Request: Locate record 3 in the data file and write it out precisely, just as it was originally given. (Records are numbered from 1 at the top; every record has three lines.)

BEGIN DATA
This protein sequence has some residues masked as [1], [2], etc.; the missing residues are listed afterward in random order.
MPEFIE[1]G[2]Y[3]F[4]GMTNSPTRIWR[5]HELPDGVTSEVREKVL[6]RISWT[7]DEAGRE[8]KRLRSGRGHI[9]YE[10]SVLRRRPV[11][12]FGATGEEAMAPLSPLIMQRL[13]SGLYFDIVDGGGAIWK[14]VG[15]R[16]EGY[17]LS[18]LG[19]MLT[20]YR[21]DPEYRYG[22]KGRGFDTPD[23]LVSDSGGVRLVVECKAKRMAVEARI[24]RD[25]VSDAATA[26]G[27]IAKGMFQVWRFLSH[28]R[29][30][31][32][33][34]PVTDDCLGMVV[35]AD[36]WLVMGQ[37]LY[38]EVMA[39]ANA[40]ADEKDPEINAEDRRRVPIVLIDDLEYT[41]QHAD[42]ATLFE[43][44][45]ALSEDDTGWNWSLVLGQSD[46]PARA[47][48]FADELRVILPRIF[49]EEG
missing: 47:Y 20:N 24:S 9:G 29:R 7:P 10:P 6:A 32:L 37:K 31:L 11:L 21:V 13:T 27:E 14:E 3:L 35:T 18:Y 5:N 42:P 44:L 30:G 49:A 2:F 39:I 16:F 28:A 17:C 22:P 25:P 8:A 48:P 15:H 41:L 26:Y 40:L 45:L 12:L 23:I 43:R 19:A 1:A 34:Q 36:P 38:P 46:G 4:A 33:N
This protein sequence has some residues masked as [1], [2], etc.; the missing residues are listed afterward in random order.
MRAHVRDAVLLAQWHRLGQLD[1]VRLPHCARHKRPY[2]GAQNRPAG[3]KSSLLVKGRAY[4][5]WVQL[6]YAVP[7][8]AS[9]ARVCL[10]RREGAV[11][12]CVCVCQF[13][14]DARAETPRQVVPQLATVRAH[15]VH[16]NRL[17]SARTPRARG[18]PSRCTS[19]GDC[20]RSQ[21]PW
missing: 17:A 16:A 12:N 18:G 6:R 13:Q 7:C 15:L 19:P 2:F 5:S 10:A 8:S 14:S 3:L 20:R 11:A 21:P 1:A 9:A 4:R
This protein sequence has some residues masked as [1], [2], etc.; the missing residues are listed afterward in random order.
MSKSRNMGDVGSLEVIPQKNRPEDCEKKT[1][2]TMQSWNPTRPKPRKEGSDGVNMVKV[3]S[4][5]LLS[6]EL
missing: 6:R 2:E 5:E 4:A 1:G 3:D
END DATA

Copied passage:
This protein sequence has some residues masked as [1], [2], etc.; the missing residues are listed afterward in random order.
MSKSRNMGDVGSLEVIPQKNRPEDCEKKT[1][2]TMQSWNPTRPKPRKEGSDGVNMVKV[3]S[4][5]LLS[6]EL
missing: 6:R 2:E 5:E 4:A 1:G 3:D